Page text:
Typically the next problem is most free fonts only offer one weight and one style. This may serve well for a single headline, but if you are setting type for editorial design this will create a problem when it comes to establishing a hierarchy. Having a full featured typefaces for the job, such as true italics, bold weights, small caps, ligatures, etc. will take you a long way. A huge “no, no” is letting computer software handle bolding and italicizing (also known as faux italicizing and bolding). It’s all about having the right font for the right job.
The third problem
I find many free fonts, if they do have a few extra weights and styles, to be poorly constructed. Quality fonts, for the most part, rarely need to be kerned and adjusted to read and look consistent. Each letterform was carefully constructed and thought-out to work perfectly sitting next to the previous and following character. Many of the free fonts unfortunately do not.
Take Asenine for example. The normal weight might seem fine to many at first glance, however the “wide” version, and two condensed versions seems to be distorted and squished. The font becomes careless in a sense. FF Absara on the other hand, which has an extremely large suite, has various weights and styles that look like each letterform was perfectly and carefully manufactured.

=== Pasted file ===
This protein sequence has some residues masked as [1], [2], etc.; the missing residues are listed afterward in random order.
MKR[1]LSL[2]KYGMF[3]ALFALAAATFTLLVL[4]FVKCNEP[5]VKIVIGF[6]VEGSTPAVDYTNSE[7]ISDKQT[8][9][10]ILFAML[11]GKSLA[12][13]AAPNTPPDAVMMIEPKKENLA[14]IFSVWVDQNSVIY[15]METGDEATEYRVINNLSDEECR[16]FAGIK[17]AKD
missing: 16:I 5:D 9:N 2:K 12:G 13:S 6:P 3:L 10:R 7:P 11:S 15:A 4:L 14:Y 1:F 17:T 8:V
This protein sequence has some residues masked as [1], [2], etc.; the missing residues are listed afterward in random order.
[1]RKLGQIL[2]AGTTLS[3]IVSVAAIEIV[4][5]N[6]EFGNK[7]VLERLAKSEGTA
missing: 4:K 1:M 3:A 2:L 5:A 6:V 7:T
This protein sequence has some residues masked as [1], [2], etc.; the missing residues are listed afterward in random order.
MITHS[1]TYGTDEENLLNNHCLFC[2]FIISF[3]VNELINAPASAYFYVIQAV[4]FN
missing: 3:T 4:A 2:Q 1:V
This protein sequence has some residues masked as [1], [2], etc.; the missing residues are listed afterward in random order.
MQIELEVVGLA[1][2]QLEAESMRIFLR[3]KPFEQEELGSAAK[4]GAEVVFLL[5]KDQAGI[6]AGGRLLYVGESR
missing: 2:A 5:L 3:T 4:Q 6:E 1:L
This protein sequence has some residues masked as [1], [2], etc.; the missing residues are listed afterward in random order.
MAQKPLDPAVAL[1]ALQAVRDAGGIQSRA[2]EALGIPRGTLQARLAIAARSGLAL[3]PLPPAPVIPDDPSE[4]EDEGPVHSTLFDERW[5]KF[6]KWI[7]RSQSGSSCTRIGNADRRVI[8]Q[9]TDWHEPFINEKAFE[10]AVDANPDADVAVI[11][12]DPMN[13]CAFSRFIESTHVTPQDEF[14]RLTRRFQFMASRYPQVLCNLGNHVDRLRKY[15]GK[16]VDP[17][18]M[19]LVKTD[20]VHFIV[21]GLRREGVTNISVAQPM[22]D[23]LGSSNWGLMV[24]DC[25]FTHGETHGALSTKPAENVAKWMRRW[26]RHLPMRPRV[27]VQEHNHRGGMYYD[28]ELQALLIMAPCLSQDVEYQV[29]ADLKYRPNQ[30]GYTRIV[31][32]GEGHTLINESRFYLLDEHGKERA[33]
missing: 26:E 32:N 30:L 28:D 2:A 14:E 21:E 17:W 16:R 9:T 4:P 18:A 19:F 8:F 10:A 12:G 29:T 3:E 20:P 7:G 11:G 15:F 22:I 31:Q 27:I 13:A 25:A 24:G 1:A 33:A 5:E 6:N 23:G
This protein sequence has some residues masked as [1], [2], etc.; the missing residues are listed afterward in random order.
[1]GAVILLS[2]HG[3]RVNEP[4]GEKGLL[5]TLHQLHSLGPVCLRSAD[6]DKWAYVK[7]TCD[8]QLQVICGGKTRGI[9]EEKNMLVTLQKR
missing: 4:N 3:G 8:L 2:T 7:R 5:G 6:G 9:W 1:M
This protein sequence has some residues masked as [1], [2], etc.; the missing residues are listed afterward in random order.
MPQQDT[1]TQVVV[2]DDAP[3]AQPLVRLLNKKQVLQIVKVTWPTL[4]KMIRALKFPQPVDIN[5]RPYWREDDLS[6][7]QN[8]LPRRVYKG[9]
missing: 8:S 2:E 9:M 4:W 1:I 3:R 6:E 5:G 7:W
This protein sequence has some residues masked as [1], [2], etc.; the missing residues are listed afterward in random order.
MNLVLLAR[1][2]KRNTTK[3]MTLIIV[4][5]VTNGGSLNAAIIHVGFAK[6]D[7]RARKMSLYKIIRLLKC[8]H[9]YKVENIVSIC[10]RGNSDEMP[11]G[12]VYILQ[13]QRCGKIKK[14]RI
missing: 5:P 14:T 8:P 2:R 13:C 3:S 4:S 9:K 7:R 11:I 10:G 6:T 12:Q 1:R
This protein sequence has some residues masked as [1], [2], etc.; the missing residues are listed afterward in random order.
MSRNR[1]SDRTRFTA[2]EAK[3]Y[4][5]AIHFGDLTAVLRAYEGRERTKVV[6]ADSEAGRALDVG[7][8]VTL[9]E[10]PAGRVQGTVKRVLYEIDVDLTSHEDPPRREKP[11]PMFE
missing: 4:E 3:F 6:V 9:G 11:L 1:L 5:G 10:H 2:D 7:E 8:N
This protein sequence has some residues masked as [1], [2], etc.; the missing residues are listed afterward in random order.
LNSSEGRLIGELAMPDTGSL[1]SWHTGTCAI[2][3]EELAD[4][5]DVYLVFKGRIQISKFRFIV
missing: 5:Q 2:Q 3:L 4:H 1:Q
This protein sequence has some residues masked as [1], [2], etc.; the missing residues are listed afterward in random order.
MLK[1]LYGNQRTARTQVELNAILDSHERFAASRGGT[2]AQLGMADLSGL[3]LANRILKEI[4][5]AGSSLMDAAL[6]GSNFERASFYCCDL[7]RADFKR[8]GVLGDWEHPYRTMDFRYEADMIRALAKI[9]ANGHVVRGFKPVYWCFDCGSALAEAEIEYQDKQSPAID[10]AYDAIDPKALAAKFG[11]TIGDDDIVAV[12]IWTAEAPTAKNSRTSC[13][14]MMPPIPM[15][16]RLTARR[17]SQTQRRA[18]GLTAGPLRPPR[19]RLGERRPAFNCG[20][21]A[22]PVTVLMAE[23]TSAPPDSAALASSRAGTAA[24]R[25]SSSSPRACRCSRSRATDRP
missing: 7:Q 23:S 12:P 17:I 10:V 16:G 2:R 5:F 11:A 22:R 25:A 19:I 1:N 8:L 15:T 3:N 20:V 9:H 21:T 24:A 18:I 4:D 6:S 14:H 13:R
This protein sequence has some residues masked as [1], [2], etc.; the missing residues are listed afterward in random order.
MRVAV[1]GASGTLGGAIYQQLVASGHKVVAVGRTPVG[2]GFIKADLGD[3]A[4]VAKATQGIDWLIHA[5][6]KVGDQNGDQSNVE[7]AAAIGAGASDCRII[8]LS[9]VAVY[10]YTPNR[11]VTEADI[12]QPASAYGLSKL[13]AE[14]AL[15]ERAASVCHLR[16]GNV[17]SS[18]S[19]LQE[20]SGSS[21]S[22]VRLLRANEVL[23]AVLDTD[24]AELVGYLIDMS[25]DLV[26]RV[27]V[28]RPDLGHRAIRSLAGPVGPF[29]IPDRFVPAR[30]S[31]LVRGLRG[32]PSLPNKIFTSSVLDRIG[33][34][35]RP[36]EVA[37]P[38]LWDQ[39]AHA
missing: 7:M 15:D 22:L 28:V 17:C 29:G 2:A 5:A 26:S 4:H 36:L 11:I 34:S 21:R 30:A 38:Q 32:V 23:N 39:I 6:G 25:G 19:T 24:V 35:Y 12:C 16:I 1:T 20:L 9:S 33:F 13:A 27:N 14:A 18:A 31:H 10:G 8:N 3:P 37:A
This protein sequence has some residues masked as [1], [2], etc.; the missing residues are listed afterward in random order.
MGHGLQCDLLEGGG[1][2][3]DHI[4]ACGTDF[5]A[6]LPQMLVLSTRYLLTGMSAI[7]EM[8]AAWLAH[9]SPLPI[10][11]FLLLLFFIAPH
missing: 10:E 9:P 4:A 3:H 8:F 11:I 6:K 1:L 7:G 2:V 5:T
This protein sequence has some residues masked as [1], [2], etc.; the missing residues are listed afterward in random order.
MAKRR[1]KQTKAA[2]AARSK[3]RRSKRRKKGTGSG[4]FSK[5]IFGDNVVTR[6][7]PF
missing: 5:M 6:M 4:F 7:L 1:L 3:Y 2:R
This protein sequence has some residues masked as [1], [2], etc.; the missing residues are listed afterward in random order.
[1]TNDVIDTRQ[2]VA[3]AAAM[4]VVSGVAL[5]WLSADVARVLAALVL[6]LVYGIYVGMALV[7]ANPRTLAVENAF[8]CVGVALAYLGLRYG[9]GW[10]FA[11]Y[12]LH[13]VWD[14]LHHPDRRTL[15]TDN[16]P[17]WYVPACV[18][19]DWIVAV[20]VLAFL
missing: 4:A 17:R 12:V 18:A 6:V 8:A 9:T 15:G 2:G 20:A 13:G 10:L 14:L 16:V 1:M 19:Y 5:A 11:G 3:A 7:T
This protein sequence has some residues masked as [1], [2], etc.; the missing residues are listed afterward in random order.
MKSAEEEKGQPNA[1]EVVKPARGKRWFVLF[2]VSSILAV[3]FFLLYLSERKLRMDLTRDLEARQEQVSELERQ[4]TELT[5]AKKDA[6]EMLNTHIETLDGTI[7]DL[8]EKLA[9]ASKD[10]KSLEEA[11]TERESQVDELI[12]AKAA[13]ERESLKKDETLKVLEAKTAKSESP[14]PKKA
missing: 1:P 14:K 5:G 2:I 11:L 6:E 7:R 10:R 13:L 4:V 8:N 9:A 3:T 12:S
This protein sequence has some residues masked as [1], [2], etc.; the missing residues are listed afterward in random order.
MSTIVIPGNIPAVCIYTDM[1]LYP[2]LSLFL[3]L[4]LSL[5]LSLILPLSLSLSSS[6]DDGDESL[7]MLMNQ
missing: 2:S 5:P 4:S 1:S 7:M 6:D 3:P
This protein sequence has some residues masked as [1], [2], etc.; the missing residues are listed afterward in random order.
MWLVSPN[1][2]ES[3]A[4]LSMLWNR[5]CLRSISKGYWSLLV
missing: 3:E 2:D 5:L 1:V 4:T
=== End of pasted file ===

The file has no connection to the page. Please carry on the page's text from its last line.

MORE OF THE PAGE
I’m certain many reading this article are agreeing upon the points made above, yet cringing at the fact of buying a font. I’m not saying you have to go out and buy an entire type family. Purchase a single font (at times a single font, weight, and style only cost $40–$60.00 or so) when necessary though. Work it into your clients budget and explain to them the reason you are buying the font you are using for their logo, for example. Help them to understand that this is the best solution because the font was created to work well at very large sizes and very small sizes so it will improve the readability and recognition if the logo is displayed small or large. Explain to them that using this typeface will improve prolonged reading on their blog, minus the eye strain. Not only will you have happier clients that understand the process and reasoning for making the decisions we make, but it will help to improve your portfolio since you will have much better looking samples to show.
Currently the web is moving towards a shift and really showcasing beautiful typographic examples where limitations prevented us prior. Typekit is one of the best $50 a year I’ve spent in a long time. It’s great to see a service that licenses high caliber fonts also provide educational insight and bring true value to the understanding typography. With more ways than ever to bring beautiful type to the web it’s necessary to harness a concrete understanding of type. As the saying goes, “With great power brings great responsibility.”
For me, typography has always been the science of an art form. It requires patience and understanding. Learning as much as you can about type, fonts and its history really goes a long way. “Huge font libraries don’t make good designs, good designers make good designs.” — Sean Gaffney and Matthew Smith, Web Typography & CSS3 Presentation